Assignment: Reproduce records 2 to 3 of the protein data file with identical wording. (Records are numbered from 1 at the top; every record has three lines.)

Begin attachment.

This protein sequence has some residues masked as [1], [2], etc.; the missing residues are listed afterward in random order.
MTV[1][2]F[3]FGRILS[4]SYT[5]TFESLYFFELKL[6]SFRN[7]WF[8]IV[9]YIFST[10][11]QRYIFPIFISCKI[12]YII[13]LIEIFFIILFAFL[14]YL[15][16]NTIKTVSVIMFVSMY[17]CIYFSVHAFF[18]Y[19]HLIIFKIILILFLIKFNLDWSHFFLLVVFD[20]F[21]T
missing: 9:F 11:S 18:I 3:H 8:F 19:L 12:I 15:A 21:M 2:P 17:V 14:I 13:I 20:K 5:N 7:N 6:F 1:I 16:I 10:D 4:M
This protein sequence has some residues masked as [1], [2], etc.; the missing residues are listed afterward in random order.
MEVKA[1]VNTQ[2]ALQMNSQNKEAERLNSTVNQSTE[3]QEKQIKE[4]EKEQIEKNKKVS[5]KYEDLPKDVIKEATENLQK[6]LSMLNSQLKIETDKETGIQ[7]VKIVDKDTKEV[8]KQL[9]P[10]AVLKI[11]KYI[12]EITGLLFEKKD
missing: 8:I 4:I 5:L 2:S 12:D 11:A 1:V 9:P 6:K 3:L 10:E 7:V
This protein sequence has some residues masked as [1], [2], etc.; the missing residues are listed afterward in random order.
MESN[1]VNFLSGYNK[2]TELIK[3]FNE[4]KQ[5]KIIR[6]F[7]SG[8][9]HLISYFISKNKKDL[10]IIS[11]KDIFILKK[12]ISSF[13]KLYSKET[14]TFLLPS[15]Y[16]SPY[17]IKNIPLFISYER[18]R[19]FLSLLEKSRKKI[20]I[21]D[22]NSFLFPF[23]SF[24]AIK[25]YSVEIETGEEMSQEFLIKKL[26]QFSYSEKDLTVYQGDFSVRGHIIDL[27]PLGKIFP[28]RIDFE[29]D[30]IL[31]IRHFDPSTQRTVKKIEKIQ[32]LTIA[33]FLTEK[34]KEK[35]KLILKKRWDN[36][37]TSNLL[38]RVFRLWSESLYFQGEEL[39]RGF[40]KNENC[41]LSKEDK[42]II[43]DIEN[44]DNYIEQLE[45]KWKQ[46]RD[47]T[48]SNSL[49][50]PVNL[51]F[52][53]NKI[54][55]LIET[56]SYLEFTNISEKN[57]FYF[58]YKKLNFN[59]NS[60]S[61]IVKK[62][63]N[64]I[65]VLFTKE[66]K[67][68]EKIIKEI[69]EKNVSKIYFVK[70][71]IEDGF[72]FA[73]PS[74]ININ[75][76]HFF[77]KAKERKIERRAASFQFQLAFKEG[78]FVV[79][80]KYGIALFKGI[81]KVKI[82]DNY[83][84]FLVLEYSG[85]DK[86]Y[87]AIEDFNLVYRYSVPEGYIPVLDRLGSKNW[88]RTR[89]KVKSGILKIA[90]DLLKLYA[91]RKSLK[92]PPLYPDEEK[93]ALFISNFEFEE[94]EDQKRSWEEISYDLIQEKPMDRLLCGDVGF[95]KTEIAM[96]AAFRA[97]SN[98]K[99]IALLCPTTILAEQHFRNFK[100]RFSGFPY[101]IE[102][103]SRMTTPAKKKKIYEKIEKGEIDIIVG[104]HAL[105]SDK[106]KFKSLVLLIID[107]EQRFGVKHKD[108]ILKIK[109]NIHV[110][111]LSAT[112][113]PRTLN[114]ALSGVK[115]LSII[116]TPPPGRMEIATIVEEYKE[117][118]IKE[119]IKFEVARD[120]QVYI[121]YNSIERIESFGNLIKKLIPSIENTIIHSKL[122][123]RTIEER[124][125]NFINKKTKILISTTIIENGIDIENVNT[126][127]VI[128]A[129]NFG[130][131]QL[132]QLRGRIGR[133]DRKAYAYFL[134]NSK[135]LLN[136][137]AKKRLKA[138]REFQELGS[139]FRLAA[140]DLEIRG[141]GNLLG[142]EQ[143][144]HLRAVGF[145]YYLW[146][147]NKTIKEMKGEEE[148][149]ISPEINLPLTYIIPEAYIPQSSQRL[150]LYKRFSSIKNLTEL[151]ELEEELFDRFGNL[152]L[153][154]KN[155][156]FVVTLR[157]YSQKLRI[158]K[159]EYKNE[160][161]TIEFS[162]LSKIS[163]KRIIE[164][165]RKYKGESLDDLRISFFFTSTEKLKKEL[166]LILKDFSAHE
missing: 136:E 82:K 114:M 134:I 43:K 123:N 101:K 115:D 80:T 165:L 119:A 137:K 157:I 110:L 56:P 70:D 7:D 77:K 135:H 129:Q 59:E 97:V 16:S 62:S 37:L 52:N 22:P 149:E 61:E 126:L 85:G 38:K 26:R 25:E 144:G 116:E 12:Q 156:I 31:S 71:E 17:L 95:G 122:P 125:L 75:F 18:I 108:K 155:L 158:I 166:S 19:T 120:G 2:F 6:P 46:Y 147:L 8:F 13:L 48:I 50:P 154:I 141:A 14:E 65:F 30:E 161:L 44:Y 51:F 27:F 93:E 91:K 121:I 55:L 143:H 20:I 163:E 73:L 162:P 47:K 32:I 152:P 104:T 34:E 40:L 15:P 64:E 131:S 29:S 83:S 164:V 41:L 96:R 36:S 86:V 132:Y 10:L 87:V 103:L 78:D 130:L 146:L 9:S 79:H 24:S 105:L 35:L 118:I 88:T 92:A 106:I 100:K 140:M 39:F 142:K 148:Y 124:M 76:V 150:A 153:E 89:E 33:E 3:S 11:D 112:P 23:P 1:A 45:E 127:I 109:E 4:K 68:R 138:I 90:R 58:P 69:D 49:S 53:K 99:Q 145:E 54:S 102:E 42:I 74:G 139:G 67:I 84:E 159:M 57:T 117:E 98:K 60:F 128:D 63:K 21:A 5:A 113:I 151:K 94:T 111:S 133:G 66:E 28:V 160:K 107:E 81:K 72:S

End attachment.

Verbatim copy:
This protein sequence has some residues masked as [1], [2], etc.; the missing residues are listed afterward in random order.
MEVKA[1]VNTQ[2]ALQMNSQNKEAERLNSTVNQSTE[3]QEKQIKE[4]EKEQIEKNKKVS[5]KYEDLPKDVIKEATENLQK[6]LSMLNSQLKIETDKETGIQ[7]VKIVDKDTKEV[8]KQL[9]P[10]AVLKI[11]KYI[12]EITGLLFEKKD
missing: 8:I 4:I 5:L 2:S 12:D 11:A 1:V 9:P 6:K 3:L 10:E 7:V
This protein sequence has some residues masked as [1], [2], etc.; the missing residues are listed afterward in random order.
MESN[1]VNFLSGYNK[2]TELIK[3]FNE[4]KQ[5]KIIR[6]F[7]SG[8][9]HLISYFISKNKKDL[10]IIS[11]KDIFILKK[12]ISSF[13]KLYSKET[14]TFLLPS[15]Y[16]SPY[17]IKNIPLFISYER[18]R[19]FLSLLEKSRKKI[20]I[21]D[22]NSFLFPF[23]SF[24]AIK[25]YSVEIETGEEMSQEFLIKKL[26]QFSYSEKDLTVYQGDFSVRGHIIDL[27]PLGKIFP[28]RIDFE[29]D[30]IL[31]IRHFDPSTQRTVKKIEKIQ[32]LTIA[33]FLTEK[34]KEK[35]KLILKKRWDN[36][37]TSNLL[38]RVFRLWSESLYFQGEEL[39]RGF[40]KNENC[41]LSKEDK[42]II[43]DIEN[44]DNYIEQLE[45]KWKQ[46]RD[47]T[48]SNSL[49][50]PVNL[51]F[52][53]NKI[54][55]LIET[56]SYLEFTNISEKN[57]FYF[58]YKKLNFN[59]NS[60]S[61]IVKK[62][63]N[64]I[65]VLFTKE[66]K[67][68]EKIIKEI[69]EKNVSKIYFVK[70][71]IEDGF[72]FA[73]PS[74]ININ[75][76]HFF[77]KAKERKIERRAASFQFQLAFKEG[78]FVV[79][80]KYGIALFKGI[81]KVKI[82]DNY[83][84]FLVLEYSG[85]DK[86]Y[87]AIEDFNLVYRYSVPEGYIPVLDRLGSKNW[88]RTR[89]KVKSGILKIA[90]DLLKLYA[91]RKSLK[92]PPLYPDEEK[93]ALFISNFEFEE[94]EDQKRSWEEISYDLIQEKPMDRLLCGDVGF[95]KTEIAM[96]AAFRA[97]SN[98]K[99]IALLCPTTILAEQHFRNFK[100]RFSGFPY[101]IE[102][103]SRMTTPAKKKKIYEKIEKGEIDIIVG[104]HAL[105]SDK[106]KFKSLVLLIID[107]EQRFGVKHKD[108]ILKIK[109]NIHV[110][111]LSAT[112][113]PRTLN[114]ALSGVK[115]LSII[116]TPPPGRMEIATIVEEYKE[117][118]IKE[119]IKFEVARD[120]QVYI[121]YNSIERIESFGNLIKKLIPSIENTIIHSKL[122][123]RTIEER[124][125]NFINKKTKILISTTIIENGIDIENVNT[126][127]VI[128]A[129]NFG[130][131]QL[132]QLRGRIGR[133]DRKAYAYFL[134]NSK[135]LLN[136][137]AKKRLKA[138]REFQELGS[139]FRLAA[140]DLEIRG[141]GNLLG[142]EQ[143][144]HLRAVGF[145]YYLW[146][147]NKTIKEMKGEEE[148][149]ISPEINLPLTYIIPEAYIPQSSQRL[150]LYKRFSSIKNLTEL[151]ELEEELFDRFGNL[152]L[153][154]KN[155][156]FVVTLR[157]YSQKLRI[158]K[159]EYKNE[160][161]TIEFS[162]LSKIS[163]KRIIE[164][165]RKYKGESLDDLRISFFFTSTEKLKKEL[166]LILKDFSAHE
missing: 136:E 82:K 114:M 134:I 43:K 123:N 101:K 115:D 80:T 165:L 119:A 137:K 157:I 110:L 56:P 70:D 7:D 77:K 135:H 129:Q 59:E 97:V 16:S 62:S 37:L 52:N 22:P 149:E 61:E 126:L 85:G 38:K 26:R 25:E 144:G 116:E 12:Q 156:I 31:S 71:E 17:L 95:G 122:P 125:L 75:F 18:I 108:K 155:L 158:I 166:S 19:T 120:G 2:F 6:P 46:Y 147:L 8:F 13:L 48:I 50:P 154:I 141:A 14:E 65:F 30:E 161:L 44:Y 51:F 27:F 93:E 91:K 121:I 55:L 143:H 20:I 163:E 73:L 162:P 47:K 32:I 152:P 104:T 34:E 40:L 15:P 64:E 131:S 29:S 83:S 164:V 41:L 96:R 36:S 86:V 132:Y 10:L 87:V 103:L 78:D 130:L 146:L 9:S 79:H 24:S 105:L 35:L 118:I 88:T 92:A 106:I 100:K 140:M 39:F 142:K 148:Y 124:M 76:V 150:A 153:E 89:E 33:E 3:S 11:D 112:P 23:P 1:A 45:E 127:I 109:E 4:K 68:R 138:I 90:R 58:P 69:D 49:S 53:K 99:Q 145:E 54:S 102:E 42:I 74:G 139:G 67:I 84:E 159:M 57:T 117:E 98:K 60:F 128:D 63:K 21:A 5:A 113:I 151:K 94:T 111:S 133:G 66:E 28:V 160:K 107:E 81:K 72:S